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An Oriole oasis in a positional desert

Just because second base is a disaster area doesn't mean you're screwed if you miss on the top guys.

Scott Cunningham

You're wandering the desert. It's hot, it's dry. You could have detoured to an oasis a while back, but it wasn't on your itinerary and you missed it. Now, you're dying.

But lo! On the horizon! Is that a lush pool, greenery and sustenance? It might be. It might also be a mirage. But can you really afford to ignore it, at this point? Your canteen is long empty. If it does turn out to be a mirage, you just keep walking and hoping your salvation can surprise you.

Second base is one hell of a desert these days. Sure, there's Robinson Cano, Dustin Pedroia, Ian Kinsler. Maybe Brandon Phillips or Jose Altuve will do in a pinch. But for any kind of a deep or single-league-only league, there are going to be owners who bite the bullet and draft Marco Scutaro or Kelly Johnson in the 20th round or so.

Look, Nick Swisher is still going to be there around Scutaro. Take Swish. Or Ryan Vogelsong. Or Alexi Ogando. Relax. Don't dive on mediocre-at-best production just to dive on mediocre-at-best production. And then, when your last pick comes up, surprise everyone. Go off the board. Be wacky.

Draft Brian Roberts.

Roberts might be your salvation. He might be that life-saving oasis. He also might hit the DL by April 15 and be nothing all year. But over his career, when Roberts is healthy, he's a stud. He's played in 140-plus games five times, and notched an OPS+ over 110 four, with the lone outlier coming in his 26-year-old season.

Now that the Orioles have finally gotten themselves to respectability, to a place where most of their position players are at least competent, if not outright good, they're certainly going to give Roberts every chance to prove he's healthy enough to make a go of it. Ryan Flaherty is probably a nice enough dude, but he's not anyone's idea of a feature second baseman.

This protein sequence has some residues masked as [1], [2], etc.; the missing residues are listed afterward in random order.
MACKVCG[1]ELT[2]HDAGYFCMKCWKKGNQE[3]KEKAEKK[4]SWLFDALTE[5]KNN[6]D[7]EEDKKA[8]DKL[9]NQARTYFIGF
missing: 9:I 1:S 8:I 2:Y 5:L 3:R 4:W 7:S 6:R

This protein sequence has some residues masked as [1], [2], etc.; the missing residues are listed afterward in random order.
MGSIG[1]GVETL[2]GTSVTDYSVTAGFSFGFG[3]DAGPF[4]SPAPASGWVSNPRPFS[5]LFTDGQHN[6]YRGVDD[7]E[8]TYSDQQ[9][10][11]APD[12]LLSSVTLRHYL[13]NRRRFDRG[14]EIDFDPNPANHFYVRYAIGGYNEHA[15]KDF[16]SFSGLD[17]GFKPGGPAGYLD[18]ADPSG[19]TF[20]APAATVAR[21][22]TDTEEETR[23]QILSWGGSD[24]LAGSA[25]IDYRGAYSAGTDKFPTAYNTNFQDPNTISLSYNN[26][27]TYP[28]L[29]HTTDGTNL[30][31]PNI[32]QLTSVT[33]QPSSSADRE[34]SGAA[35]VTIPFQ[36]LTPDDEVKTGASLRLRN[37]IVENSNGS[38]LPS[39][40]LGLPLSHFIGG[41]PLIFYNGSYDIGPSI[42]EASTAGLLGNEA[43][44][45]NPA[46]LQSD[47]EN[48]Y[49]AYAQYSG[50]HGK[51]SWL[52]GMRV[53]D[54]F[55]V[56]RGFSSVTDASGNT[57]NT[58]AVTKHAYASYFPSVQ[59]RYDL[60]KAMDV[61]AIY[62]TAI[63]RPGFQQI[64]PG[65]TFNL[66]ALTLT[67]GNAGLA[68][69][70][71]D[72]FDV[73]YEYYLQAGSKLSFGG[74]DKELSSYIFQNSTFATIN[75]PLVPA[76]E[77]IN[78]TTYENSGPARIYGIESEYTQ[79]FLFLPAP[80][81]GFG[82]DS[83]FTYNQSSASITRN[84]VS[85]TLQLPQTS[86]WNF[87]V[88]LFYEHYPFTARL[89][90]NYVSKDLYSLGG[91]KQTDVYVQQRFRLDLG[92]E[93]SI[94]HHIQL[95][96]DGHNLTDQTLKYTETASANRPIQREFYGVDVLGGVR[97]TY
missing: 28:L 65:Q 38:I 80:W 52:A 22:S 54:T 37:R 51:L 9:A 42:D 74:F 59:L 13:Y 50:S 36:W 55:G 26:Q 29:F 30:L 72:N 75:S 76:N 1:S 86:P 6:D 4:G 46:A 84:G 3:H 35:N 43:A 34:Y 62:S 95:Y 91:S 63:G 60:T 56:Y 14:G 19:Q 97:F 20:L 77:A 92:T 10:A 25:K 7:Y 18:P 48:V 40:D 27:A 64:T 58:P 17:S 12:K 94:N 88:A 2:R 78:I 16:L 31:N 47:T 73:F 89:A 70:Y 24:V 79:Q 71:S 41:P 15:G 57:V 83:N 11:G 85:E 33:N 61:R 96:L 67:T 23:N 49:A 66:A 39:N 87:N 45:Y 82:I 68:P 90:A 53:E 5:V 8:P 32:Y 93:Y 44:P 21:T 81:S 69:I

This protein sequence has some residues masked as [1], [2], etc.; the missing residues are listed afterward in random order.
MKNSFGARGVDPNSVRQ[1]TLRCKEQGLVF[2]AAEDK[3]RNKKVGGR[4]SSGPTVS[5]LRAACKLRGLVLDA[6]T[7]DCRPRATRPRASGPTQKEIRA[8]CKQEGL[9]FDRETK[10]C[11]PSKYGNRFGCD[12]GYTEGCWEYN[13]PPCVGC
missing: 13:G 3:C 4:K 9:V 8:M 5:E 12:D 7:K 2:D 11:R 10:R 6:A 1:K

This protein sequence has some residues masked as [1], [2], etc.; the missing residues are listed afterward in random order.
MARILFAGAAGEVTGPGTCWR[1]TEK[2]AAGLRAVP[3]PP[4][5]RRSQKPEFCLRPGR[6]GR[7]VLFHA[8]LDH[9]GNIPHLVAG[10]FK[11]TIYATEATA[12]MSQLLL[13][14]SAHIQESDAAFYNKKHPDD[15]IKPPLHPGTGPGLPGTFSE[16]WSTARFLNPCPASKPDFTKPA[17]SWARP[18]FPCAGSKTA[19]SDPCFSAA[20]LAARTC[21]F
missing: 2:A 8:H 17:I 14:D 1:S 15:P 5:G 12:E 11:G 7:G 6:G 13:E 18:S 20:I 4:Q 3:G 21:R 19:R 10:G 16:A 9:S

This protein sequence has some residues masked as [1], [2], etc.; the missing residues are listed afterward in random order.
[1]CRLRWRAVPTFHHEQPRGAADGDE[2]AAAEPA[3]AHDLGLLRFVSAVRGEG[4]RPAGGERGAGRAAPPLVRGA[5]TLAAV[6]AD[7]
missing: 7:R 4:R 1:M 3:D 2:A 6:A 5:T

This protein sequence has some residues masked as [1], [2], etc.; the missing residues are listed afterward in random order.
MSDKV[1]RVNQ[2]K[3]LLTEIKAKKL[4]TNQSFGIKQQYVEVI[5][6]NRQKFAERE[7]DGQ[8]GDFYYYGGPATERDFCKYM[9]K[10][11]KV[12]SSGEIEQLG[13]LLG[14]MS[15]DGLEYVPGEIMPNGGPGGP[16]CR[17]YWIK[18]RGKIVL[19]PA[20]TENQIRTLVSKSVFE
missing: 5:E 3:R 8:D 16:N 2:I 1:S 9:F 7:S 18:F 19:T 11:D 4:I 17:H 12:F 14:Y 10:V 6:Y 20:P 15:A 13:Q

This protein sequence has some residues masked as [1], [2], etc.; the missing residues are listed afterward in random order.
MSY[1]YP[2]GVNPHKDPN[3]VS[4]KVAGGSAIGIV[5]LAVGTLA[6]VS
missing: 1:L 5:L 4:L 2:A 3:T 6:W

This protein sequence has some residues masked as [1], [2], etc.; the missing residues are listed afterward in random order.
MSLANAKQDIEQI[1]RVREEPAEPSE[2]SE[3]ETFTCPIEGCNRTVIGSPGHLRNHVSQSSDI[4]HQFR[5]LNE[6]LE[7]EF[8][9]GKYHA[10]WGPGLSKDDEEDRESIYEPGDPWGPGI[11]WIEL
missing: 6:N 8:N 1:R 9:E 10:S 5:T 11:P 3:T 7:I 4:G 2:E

Now, Roberts has played 115 games in the last three seasons combined, so I'm not about to claim that he's going out there and playing 150 in 2013. He probably isn't. But here's the thing - as long as Roberts is healthy, is out there? You're likely getting an upper-echelon second baseman at a huge discount. For the first two weeks, two months, however long it lasts, Roberts is going to be a big benefit.

And then - and here's the rub - the very second he suffers his inevitable injury, you can dump him without any crisis of conscience. Roberts is, if you'll allow me to change metaphors midstream, like a beautifully decorated egg. It's gorgeous to look at, but eventually it has to be cracked. That's just how eggs work.

When Roberts gets hurt - and unfortunately, it's almost certainly a "when," not an "if" - and you've dumped him, those Scutaros and Johnsons and their ilk will be out there. Mediocre-at-best production is always available. And that, frankly, is the worst-case scenario. Far more likely is that there will be another Jose Altuve in 2013. Last year, Altuve was ranked 20th or worse among second basemen entering the season, and he finished eighth. Guys always rise.

Maybe Johnny Giavotella seizes the Royals job and runs with it. Maybe the guy who drafts Jurickson Profar gets frustrated with his lack of Rangers playing time and drops him, just in time for Kinsler to get hurt as well. Heck, maybe Gordon Beckham realizes his potential (just don't tell me about it, please). The point is, someone always emerges. There will be options.

The point is that Brian Roberts might be your oasis, your salvation in the desert. Don't go off course to a crappy oasis, because, while it might sustain you a bit longer, it deprives you of the chance to get where you're trying to go. But Roberts might be that oasis that proves to keep you alive a while longer. And if he's a mirage, a bit of temporary hope? Well then, there's always another oasis, somewhere off in the distance.

Follow me on Twitter @danieltkelley